Wednesday, June 30, 2010

What is a System?

From - Specific jargon usage deleted:

sys·tem   /ˈsɪstəm/ [sis-tuhm] –noun

1. an assemblage or combination of things or parts forming a complex or unitary whole: a mountain system; a railroad system.

2. any assemblage or set of correlated members: a system of currency; a system of shorthand characters.

3. an ordered and comprehensive assemblage of facts, principles, doctrines, or the like in a particular field of knowledge or thought: a system of philosophy.

4. a coordinated body of methods or a scheme or plan of procedure; organizational scheme: a system of government.

5. any formulated, regular, or special method or plan of procedure: a system of marking, numbering, or measuring; a winning system at bridge.

6. due method or orderly manner of arrangement or procedure: There is no system in his work.

12. ( sometimes initial capital letter ) the prevailing structure or organization of society, business, or politics or of society in general; establishment (usually prec. by the ): to work within the system instead of trying to change it.

All of these definitions work to help comprehend what a roleplaying game system is. Many games use system as a synonym for resolution mechanic. This is wrong. A mechanic is a component of a system. in all the meanings of the word above, System refers to a coordinated assemblage of working parts. The resolution mechanic is one of those parts.

Some components of a roleplaying game system are systems themselves - most magic in games is set up as a system rather than a monolithic entity. Character generation is another typically systematized component. These do not have to be systems in themselves, but typically this is so.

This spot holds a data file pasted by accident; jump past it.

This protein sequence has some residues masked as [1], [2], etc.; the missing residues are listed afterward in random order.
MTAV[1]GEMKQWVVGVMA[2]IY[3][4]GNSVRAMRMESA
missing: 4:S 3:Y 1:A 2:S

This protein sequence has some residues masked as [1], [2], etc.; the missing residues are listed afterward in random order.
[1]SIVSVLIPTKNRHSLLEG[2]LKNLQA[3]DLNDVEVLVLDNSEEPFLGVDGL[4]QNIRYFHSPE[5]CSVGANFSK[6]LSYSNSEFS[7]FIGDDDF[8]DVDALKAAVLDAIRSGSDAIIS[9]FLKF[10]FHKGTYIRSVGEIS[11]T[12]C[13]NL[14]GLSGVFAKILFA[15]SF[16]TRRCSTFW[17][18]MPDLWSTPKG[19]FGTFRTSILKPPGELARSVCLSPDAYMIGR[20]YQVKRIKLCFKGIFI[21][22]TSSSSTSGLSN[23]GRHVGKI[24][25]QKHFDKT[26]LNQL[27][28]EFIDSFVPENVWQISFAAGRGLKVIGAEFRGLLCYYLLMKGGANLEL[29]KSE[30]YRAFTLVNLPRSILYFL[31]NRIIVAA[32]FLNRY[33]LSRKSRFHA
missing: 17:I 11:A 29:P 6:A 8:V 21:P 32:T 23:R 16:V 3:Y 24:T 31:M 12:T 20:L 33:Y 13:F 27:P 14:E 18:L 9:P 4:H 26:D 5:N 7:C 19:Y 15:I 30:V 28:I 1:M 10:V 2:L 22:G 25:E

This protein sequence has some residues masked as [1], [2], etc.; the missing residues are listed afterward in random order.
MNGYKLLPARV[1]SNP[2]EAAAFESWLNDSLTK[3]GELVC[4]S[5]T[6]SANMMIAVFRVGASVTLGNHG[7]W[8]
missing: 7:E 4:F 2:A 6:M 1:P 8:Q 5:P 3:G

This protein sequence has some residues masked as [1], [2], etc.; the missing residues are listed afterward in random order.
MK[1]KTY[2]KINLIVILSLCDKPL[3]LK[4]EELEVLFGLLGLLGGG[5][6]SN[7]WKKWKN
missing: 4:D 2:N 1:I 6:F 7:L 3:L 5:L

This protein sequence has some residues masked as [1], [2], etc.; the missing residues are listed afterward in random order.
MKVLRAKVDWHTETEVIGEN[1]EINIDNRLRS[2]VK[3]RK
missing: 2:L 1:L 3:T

Here are the typical component parts of roleplaying games:

Character Generation - creating a character ex nihilo. Point allocation, random rolling, lifepaths either random or determined, choosing descriptors, templates either simple or overlain, and variations from the norm. These techniques can be used either individually or in combinations to create characters. For example in StarCluster 3 I am using all of the above in one form or another.

Character Advancement - the growth of the generated character in ability from experience in play. gain abilities in levels, purchase single abilities with XP, gain in ability by accumulating items or components, gain in ability purely over time, undergo special training. These techniques are used to model the character's increasing mastery over his environment.